Percentile is not Excel's most-oftenly used function, so to anyone reading this, please chime in with where my understanding of it is incorrect.

As you know, a percentile is a relative standing. It describes where a number (such as a student's test score, or a company's price earnings ratio) ranks among other students' test scores, or other companies' price earning ratios.

The percentile function confuses some people, because it does not return a percentile rank. Instead, it returns the value of what a given percentile rank would be.

Why would someone want to know what the Percentile rank would return? Usually, in order to set (or know ahead of time) a threshold of acceptability or rejection of a given percentile's rank among a range of numbers (such as test scores or PERs).

Here's an example of how the Percentile function can be used, taken right out of Patrick Blattner's book, "Microsoft 2000 Functions in Practice" (which in my opinion, ranks in the 80th percentile of Excel books...I've read worse, but not bad):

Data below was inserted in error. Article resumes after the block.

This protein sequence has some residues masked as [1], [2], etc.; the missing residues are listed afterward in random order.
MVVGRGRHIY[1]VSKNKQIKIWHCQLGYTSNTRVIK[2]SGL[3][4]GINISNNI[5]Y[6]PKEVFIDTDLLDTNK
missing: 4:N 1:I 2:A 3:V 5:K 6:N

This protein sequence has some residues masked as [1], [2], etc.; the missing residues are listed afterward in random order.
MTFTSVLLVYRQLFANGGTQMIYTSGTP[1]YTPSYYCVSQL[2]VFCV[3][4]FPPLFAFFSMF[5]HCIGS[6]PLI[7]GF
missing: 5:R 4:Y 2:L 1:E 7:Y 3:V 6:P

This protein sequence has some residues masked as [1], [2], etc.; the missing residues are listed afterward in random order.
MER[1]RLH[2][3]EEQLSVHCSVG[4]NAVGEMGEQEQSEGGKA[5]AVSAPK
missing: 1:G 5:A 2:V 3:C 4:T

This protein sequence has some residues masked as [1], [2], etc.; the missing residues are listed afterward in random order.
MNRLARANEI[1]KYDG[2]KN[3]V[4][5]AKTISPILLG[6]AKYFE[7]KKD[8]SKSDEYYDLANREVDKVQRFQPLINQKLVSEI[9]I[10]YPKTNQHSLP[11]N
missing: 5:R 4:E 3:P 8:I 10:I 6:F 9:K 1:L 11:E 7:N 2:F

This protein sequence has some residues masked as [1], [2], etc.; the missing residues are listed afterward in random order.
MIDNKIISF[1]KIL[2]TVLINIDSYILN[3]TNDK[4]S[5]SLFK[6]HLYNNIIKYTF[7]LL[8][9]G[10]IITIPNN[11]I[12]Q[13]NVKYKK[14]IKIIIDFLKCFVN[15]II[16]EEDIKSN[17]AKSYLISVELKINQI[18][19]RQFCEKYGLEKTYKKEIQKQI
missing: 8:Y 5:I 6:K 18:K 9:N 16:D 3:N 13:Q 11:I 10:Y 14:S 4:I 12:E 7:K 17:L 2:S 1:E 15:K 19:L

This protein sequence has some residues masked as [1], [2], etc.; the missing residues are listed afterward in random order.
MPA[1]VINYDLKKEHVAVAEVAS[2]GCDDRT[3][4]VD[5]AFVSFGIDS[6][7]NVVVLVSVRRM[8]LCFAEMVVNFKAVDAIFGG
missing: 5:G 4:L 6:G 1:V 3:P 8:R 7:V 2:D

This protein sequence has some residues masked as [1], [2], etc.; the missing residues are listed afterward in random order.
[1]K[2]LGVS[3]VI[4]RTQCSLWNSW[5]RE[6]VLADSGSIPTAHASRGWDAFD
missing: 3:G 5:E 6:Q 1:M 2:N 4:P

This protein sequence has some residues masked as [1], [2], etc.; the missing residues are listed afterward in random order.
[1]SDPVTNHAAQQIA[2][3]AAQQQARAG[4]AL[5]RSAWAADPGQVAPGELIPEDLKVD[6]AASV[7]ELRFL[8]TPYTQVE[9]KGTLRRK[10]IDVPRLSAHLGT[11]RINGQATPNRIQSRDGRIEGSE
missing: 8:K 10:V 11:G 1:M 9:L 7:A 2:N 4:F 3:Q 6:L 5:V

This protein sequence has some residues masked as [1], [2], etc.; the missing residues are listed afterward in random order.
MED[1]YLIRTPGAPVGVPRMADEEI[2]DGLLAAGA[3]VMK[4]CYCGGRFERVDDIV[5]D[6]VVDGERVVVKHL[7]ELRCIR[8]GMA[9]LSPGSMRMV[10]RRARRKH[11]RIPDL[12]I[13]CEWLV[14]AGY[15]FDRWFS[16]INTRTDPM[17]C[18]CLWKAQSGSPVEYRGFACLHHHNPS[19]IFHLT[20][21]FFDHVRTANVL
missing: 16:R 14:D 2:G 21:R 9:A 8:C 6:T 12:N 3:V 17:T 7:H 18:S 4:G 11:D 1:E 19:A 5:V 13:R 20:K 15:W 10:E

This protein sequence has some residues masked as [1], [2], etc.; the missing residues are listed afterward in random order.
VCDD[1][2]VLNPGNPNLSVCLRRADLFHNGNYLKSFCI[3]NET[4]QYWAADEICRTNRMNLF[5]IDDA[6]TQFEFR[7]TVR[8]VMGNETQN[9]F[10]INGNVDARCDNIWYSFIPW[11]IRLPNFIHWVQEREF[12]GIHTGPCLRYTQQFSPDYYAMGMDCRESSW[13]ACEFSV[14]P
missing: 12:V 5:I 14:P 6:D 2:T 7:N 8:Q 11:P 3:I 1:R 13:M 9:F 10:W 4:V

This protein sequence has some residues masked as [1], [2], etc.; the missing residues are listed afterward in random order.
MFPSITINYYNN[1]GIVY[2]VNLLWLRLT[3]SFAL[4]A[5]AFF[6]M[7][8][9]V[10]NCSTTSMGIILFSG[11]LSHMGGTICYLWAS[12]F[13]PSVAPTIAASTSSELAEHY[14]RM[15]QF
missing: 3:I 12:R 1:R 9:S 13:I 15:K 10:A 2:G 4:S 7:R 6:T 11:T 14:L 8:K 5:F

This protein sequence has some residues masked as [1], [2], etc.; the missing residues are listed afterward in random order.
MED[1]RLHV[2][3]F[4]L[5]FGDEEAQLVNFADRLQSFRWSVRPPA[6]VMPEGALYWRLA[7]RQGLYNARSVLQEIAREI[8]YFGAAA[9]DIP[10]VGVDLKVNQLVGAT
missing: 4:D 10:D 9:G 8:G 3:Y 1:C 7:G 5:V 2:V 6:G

Range D5:D16 contains the price earnings ratios of 12 different companies. Those ratio numbers are (starting in D5) 7, 16, 17, 18, 19, 19, 20, 22, 31, 34, 38, 60.

In F6 is a percentile number that you enter. Let's say you enter the number 0.7, to represent 70%.

The syntax is PERCENTILE(Range, xValue)

In G6 you enter the formula

=PERCENTILE(D5:D16,F6).

This would return the number 28.3

What G6 now demonstrates is that the price earnings ratio of 70% of the companies are less than 28.3, and the other 30% of the companies have a price earnings ratio of greater than 28.3.

Hope this helps.

## Like this thread? Share it with others